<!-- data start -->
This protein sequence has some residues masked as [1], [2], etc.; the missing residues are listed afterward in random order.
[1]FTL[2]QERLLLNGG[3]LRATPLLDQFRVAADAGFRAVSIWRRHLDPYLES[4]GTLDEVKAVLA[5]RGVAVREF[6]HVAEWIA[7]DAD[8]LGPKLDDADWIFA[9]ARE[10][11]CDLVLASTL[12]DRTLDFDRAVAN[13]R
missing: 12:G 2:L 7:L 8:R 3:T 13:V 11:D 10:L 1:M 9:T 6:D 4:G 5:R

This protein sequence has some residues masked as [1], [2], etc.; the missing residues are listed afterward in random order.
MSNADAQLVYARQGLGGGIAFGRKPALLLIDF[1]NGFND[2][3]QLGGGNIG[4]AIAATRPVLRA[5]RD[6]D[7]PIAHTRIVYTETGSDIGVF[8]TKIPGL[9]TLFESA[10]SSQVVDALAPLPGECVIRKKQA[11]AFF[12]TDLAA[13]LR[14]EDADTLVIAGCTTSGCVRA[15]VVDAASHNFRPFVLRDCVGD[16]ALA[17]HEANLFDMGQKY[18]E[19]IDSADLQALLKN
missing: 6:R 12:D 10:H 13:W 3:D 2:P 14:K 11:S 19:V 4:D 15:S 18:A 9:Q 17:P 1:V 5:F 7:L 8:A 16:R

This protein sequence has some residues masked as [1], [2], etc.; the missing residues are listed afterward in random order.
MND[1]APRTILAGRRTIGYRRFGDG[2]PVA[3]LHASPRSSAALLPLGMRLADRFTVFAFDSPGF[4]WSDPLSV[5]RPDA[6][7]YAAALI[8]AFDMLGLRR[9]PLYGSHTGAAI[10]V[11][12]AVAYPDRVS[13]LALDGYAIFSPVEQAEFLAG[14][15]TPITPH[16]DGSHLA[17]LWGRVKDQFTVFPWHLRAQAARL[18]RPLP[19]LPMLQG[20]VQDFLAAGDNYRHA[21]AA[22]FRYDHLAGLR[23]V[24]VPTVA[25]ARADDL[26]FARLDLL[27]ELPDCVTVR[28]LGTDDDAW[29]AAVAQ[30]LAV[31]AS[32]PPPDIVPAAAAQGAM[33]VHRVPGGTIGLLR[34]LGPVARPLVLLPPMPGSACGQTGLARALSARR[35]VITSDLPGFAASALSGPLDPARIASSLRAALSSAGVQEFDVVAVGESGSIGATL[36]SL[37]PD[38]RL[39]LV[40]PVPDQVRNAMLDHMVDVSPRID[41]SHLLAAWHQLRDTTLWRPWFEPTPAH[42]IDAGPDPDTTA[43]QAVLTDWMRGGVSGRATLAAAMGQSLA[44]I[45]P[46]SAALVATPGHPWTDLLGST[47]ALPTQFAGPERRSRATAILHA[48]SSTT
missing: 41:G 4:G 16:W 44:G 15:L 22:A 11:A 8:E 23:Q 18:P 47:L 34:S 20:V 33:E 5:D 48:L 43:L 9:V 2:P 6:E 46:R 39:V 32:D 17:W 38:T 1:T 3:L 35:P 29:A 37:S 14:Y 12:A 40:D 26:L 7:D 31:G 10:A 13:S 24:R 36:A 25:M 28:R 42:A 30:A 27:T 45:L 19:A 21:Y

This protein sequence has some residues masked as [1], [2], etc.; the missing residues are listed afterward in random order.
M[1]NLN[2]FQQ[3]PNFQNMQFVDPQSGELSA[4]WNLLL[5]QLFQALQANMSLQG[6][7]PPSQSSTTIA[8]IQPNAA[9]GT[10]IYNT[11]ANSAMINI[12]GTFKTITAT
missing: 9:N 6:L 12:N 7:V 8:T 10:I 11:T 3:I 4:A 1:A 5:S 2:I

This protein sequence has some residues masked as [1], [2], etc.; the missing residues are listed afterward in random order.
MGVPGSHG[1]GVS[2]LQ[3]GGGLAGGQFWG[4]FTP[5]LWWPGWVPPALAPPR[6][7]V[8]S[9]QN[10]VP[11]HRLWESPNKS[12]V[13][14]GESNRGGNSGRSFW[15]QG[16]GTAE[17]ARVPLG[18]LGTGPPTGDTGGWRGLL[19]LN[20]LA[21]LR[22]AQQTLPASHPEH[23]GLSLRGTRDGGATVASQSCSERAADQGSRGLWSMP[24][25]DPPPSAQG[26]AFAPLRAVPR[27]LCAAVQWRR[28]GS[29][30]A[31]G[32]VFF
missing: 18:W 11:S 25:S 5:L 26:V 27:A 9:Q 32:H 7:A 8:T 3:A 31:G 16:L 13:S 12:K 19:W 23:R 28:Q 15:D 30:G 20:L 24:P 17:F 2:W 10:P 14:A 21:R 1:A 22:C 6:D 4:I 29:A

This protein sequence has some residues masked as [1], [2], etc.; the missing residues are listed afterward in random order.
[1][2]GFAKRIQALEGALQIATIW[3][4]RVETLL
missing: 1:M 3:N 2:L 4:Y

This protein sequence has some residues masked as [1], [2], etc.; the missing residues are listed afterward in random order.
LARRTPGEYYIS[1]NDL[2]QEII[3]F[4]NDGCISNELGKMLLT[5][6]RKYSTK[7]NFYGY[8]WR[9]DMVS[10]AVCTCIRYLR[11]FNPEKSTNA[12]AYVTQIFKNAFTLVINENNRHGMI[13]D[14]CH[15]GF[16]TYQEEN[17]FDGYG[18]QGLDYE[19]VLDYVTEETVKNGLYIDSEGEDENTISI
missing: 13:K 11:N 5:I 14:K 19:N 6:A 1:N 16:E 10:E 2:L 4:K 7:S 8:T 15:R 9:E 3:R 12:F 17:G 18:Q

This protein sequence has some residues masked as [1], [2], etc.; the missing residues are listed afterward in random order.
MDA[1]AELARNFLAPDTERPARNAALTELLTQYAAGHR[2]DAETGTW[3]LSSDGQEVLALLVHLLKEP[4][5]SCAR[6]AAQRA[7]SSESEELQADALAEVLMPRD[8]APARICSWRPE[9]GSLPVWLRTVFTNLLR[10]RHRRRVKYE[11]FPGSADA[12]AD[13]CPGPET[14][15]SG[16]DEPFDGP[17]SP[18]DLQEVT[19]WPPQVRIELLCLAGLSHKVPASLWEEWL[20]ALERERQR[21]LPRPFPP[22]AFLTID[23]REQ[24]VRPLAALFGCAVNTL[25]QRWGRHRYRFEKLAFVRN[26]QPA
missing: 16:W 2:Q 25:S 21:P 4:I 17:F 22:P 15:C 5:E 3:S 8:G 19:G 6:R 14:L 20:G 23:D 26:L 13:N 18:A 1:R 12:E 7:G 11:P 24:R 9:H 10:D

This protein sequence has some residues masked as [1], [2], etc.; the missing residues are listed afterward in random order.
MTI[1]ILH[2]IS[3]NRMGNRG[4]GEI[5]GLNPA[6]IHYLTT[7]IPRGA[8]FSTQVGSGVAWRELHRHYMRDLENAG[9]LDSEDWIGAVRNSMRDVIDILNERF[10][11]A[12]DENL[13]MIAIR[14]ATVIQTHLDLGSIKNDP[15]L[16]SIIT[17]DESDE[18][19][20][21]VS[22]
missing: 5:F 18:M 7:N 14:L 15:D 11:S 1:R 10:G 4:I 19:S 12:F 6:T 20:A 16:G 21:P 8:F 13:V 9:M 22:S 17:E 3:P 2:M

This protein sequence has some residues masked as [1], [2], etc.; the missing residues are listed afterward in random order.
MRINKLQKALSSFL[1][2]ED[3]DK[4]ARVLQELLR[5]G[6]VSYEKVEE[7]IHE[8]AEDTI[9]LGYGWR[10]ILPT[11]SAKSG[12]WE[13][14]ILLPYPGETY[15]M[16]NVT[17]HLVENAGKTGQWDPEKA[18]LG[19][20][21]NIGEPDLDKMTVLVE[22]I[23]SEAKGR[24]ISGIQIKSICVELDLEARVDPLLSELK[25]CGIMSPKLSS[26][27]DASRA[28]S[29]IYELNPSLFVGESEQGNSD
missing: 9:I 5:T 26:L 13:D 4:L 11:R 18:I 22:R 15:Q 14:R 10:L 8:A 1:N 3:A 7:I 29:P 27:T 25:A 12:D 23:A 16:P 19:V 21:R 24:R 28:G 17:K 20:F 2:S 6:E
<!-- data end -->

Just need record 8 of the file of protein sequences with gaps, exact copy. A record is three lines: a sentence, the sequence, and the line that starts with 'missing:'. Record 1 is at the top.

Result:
This protein sequence has some residues masked as [1], [2], etc.; the missing residues are listed afterward in random order.
MDA[1]AELARNFLAPDTERPARNAALTELLTQYAAGHR[2]DAETGTW[3]LSSDGQEVLALLVHLLKEP[4][5]SCAR[6]AAQRA[7]SSESEELQADALAEVLMPRD[8]APARICSWRPE[9]GSLPVWLRTVFTNLLR[10]RHRRRVKYE[11]FPGSADA[12]AD[13]CPGPET[14][15]SG[16]DEPFDGP[17]SP[18]DLQEVT[19]WPPQVRIELLCLAGLSHKVPASLWEEWL[20]ALERERQR[21]LPRPFPP[22]AFLTID[23]REQ[24]VRPLAALFGCAVNTL[25]QRWGRHRYRFEKLAFVRN[26]QPA
missing: 16:W 2:Q 25:S 21:P 4:I 17:F 22:P 15:C 5:E 3:S 8:G 19:G 6:R 14:L 20:G 23:D 26:L 13:N 18:A 1:R 12:E 7:G 11:P 24:R 9:H 10:D